Justices leave Vegas school property tax on ballot

Associated Press

LAS VEGAS (AP) — A property tax increase that officials say will raise up to $120 million a year to repair aging Las Vegas-area schools will be on the November ballot, after the state Supreme Court decided Thursday not to block it.

Six justices who heard arguments Wednesday issued an unusually quick ruling saying that a Clark County District Court judge didn't abuse her discretion when she rejected a Nevada Policy Research Institute effort to kill the ballot measure.

The NPRI argues that the Regional Debt Management Commission violated state open meetings law by failing to take public comment before voting June 7 to put the measure to a public vote.

Joseph Becker, chief NPRI legal officer, put the overall cost to taxpayers during the six years the tax would be in effect at $669 million. He said the NPRI had hoped to prevent "voter confusion" over a measure with a shaky legal underpinning, and said the libertarian and fiscally conservative think tank will continue its legal fight to defend the state open meeting law.

Clark County School District official Joyce Haldeman characterized district administrators as delighted by the high court decision.

"It's important for the voters to decide this question, not to have it blocked on a technicality," she said.

Haldeman noted that the cash-strapped school district has been stretching funds to cover unexpected air conditioner repairs at several campuses. Doors opened last week for more than 300,000 students at 357 sites. Five elementary schools built for 750 students opened with more than 1,000 students, Haldeman said.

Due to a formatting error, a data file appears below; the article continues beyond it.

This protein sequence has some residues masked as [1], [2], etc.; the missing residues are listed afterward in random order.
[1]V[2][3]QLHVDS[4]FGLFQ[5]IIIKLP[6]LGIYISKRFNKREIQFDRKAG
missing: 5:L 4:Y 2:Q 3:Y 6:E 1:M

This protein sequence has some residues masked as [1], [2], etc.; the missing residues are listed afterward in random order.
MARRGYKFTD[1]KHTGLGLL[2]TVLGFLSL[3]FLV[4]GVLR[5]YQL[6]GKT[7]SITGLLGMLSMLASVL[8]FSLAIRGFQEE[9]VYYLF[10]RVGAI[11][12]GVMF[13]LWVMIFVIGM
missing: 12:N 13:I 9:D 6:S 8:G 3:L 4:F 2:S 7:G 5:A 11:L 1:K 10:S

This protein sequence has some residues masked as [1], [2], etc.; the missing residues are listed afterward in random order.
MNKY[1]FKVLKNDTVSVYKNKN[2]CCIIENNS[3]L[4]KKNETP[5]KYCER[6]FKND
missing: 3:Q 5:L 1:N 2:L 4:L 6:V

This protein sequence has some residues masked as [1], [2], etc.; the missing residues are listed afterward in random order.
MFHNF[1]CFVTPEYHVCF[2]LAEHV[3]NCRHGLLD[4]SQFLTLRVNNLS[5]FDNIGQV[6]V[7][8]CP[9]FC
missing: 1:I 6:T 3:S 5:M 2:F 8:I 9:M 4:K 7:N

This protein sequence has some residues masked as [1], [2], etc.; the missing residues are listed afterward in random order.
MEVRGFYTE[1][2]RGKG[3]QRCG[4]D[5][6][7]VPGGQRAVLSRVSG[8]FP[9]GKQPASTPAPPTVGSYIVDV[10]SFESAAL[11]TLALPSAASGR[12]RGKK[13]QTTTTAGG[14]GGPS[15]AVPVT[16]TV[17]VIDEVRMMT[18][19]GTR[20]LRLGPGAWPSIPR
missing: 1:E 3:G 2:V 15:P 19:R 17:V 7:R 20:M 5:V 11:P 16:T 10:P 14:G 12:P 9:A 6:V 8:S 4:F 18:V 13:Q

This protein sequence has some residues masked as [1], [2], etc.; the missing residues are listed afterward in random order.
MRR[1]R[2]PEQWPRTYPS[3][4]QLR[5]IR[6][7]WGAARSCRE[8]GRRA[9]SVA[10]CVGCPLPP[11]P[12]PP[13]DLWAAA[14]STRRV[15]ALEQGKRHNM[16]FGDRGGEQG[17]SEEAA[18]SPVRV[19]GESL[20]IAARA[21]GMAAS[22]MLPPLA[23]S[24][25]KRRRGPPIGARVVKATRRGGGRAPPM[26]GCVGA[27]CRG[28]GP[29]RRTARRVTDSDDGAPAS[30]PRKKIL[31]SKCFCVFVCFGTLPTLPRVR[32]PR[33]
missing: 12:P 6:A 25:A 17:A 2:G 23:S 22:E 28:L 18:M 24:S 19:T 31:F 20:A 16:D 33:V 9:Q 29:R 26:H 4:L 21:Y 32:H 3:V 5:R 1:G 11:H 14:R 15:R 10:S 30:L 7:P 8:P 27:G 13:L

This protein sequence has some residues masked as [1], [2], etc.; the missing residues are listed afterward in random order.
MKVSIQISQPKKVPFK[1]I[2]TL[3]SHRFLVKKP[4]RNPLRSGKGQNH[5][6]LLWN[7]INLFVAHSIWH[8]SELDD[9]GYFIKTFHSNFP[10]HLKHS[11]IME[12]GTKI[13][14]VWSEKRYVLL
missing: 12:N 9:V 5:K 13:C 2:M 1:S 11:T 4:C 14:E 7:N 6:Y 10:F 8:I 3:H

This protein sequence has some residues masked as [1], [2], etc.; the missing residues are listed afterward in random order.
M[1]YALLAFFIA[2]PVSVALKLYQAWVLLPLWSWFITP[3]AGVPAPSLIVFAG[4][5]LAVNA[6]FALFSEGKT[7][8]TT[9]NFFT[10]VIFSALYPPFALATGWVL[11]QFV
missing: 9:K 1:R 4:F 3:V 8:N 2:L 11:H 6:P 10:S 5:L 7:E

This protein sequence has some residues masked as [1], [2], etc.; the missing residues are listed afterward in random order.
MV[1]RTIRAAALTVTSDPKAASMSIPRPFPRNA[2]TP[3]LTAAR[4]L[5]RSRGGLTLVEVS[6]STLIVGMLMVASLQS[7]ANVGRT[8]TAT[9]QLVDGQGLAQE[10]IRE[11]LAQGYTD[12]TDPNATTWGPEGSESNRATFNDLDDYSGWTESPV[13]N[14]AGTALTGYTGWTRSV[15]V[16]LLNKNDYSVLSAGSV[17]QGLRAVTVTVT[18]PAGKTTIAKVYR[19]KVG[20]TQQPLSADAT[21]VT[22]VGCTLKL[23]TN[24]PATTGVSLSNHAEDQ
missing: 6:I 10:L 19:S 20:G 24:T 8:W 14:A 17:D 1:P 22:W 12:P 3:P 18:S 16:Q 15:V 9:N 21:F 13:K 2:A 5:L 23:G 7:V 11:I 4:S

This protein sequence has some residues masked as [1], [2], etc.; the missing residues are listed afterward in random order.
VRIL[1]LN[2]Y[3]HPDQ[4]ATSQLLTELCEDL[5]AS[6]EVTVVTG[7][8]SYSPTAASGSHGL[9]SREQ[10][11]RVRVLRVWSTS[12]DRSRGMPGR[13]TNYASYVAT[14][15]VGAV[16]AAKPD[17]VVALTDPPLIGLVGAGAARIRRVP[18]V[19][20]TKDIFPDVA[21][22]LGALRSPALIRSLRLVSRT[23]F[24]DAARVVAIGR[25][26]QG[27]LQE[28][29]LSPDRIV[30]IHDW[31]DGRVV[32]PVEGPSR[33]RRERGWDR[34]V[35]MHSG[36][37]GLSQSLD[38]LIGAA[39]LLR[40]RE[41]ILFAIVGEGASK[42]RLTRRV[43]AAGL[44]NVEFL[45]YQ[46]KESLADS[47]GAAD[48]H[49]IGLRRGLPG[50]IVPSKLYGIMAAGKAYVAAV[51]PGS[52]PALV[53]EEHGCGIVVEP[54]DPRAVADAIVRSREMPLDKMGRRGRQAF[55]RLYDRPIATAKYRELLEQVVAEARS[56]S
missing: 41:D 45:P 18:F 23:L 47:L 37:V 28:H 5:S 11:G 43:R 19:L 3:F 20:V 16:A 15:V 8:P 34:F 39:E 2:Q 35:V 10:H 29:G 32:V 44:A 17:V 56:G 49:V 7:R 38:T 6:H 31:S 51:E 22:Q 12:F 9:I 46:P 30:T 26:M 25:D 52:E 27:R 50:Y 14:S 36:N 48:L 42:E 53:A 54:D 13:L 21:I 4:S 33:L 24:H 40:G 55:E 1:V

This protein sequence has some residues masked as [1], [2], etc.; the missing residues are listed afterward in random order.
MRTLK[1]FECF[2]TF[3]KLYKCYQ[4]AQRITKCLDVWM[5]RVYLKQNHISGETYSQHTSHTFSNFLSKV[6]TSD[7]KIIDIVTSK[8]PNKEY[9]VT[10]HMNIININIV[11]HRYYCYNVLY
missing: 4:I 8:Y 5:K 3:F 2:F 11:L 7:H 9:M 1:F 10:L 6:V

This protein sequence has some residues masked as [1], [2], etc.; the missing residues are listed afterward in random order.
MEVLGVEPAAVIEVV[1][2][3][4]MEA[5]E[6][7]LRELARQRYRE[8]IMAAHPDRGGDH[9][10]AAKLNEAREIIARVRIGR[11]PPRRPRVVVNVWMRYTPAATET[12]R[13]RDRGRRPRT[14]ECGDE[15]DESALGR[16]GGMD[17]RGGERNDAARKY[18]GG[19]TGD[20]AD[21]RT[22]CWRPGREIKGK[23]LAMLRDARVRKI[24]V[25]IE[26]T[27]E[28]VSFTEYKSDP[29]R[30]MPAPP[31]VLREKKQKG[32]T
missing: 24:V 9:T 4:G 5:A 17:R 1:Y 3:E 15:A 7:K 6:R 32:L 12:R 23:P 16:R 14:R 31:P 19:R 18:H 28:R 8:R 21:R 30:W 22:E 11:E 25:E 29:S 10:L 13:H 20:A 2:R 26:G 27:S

The tax would collect about $74 a year for each $100,000 of assessed value for homes in the Clark County School District, the fifth-largest in the nation.

"People need to be aware that older schools in our valley have repairs that desperately need to be made," Haldeman said, adding that 92 cents of every dollar raised will go to repairing older schools. Plans call for just two new schools to be built during the six years the tax would be in effect.

NPRI spokesman Victor Joecks noted the state high court decided only not to block the ballot vote. The justices didn't rule on the underlying question of whether state open meetings law had been broken.

Joecks said NPRI will continue to press the open meeting question in Clark County District Court. If the law was broken, the ballot measure would be void, Joecks said. He said NPRI had no position on the tax increase itself.

"We asked for the injunction to avoid the confusion of presenting voters with a ballot question that lacks legal effect," he said.

Clark County District Judge Valorie Vega ruled that no harm would come from putting the tax question to a public vote.

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